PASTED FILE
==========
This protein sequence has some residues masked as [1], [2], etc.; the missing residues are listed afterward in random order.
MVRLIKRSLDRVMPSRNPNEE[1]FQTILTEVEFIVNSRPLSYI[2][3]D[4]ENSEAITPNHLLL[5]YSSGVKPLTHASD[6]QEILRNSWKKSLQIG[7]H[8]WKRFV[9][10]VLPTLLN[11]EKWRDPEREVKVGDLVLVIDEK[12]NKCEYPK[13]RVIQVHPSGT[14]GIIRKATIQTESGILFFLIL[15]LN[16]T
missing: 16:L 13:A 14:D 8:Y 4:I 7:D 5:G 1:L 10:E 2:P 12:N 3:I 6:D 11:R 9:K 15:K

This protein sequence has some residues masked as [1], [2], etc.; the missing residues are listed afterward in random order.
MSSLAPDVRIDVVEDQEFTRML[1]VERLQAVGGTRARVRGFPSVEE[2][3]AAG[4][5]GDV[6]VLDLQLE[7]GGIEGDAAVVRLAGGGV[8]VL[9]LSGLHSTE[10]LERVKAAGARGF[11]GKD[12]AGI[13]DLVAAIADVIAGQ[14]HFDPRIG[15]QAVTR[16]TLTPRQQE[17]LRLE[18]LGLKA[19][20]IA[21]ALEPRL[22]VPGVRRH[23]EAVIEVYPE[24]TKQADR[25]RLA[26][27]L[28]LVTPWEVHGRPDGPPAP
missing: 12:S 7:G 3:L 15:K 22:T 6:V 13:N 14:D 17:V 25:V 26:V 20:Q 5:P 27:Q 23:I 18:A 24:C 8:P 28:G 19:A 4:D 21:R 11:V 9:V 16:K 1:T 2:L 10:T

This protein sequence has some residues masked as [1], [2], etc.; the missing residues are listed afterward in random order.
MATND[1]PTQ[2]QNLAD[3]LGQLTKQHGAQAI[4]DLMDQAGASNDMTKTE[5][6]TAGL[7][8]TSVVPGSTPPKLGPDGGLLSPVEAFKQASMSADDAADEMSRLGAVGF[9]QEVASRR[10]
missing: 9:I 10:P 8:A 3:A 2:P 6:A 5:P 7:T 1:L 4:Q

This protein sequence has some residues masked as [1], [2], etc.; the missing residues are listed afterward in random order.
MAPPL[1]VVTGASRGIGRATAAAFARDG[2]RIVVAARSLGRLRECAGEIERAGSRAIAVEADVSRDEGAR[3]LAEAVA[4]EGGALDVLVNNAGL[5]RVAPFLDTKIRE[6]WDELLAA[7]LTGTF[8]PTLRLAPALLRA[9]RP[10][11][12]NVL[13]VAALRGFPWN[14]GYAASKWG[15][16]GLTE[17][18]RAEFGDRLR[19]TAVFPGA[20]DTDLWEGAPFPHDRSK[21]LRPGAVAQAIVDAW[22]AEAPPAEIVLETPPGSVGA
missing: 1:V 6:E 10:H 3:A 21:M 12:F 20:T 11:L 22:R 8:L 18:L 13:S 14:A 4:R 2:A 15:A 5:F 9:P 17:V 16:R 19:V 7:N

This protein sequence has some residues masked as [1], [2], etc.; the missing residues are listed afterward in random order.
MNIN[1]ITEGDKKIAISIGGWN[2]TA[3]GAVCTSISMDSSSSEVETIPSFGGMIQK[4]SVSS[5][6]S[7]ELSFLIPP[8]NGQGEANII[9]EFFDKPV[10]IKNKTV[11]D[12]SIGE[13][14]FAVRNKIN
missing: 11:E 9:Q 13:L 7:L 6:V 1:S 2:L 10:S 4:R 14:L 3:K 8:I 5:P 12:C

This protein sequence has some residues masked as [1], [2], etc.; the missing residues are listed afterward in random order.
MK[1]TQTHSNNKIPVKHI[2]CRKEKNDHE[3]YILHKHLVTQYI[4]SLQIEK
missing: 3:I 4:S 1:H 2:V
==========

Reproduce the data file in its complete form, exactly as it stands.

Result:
This protein sequence has some residues masked as [1], [2], etc.; the missing residues are listed afterward in random order.
MVRLIKRSLDRVMPSRNPNEE[1]FQTILTEVEFIVNSRPLSYI[2][3]D[4]ENSEAITPNHLLL[5]YSSGVKPLTHASD[6]QEILRNSWKKSLQIG[7]H[8]WKRFV[9][10]VLPTLLN[11]EKWRDPEREVKVGDLVLVIDEK[12]NKCEYPK[13]RVIQVHPSGT[14]GIIRKATIQTESGILFFLIL[15]LN[16]T
missing: 16:L 13:A 14:D 8:Y 4:I 7:D 5:G 1:L 10:E 2:P 12:N 3:I 6:D 11:R 9:K 15:K

This protein sequence has some residues masked as [1], [2], etc.; the missing residues are listed afterward in random order.
MSSLAPDVRIDVVEDQEFTRML[1]VERLQAVGGTRARVRGFPSVEE[2][3]AAG[4][5]GDV[6]VLDLQLE[7]GGIEGDAAVVRLAGGGV[8]VL[9]LSGLHSTE[10]LERVKAAGARGF[11]GKD[12]AGI[13]DLVAAIADVIAGQ[14]HFDPRIG[15]QAVTR[16]TLTPRQQE[17]LRLE[18]LGLKA[19][20]IA[21]ALEPRL[22]VPGVRRH[23]EAVIEVYPE[24]TKQADR[25]RLA[26][27]L[28]LVTPWEVHGRPDGPPAP
missing: 12:S 7:G 3:L 15:K 22:T 6:V 13:N 14:D 17:V 25:V 26:V 20:Q 5:P 27:Q 23:I 18:A 24:C 8:P 28:G 19:A 4:D 21:R 11:V 9:V 16:K 1:T 2:L 10:T

This protein sequence has some residues masked as [1], [2], etc.; the missing residues are listed afterward in random order.
MATND[1]PTQ[2]QNLAD[3]LGQLTKQHGAQAI[4]DLMDQAGASNDMTKTE[5][6]TAGL[7][8]TSVVPGSTPPKLGPDGGLLSPVEAFKQASMSADDAADEMSRLGAVGF[9]QEVASRR[10]
missing: 9:I 10:P 8:A 3:A 2:P 6:A 5:P 7:T 1:L 4:Q

This protein sequence has some residues masked as [1], [2], etc.; the missing residues are listed afterward in random order.
MAPPL[1]VVTGASRGIGRATAAAFARDG[2]RIVVAARSLGRLRECAGEIERAGSRAIAVEADVSRDEGAR[3]LAEAVA[4]EGGALDVLVNNAGL[5]RVAPFLDTKIRE[6]WDELLAA[7]LTGTF[8]PTLRLAPALLRA[9]RP[10][11][12]NVL[13]VAALRGFPWN[14]GYAASKWG[15][16]GLTE[17][18]RAEFGDRLR[19]TAVFPGA[20]DTDLWEGAPFPHDRSK[21]LRPGAVAQAIVDAW[22]AEAPPAEIVLETPPGSVGA
missing: 1:V 6:E 10:H 3:A 21:M 12:F 20:T 11:L 22:R 8:L 18:L 13:S 14:A 4:R 2:A 15:A 5:F 9:P 17:V 16:R 19:V 7:N

This protein sequence has some residues masked as [1], [2], etc.; the missing residues are listed afterward in random order.
MNIN[1]ITEGDKKIAISIGGWN[2]TA[3]GAVCTSISMDSSSSEVETIPSFGGMIQK[4]SVSS[5][6]S[7]ELSFLIPP[8]NGQGEANII[9]EFFDKPV[10]IKNKTV[11]D[12]SIGE[13][14]FAVRNKIN
missing: 11:E 9:Q 13:L 7:L 6:V 1:S 2:L 10:S 4:R 14:L 3:K 8:I 5:P 12:C

This protein sequence has some residues masked as [1], [2], etc.; the missing residues are listed afterward in random order.
MK[1]TQTHSNNKIPVKHI[2]CRKEKNDHE[3]YILHKHLVTQYI[4]SLQIEK
missing: 3:I 4:S 1:H 2:V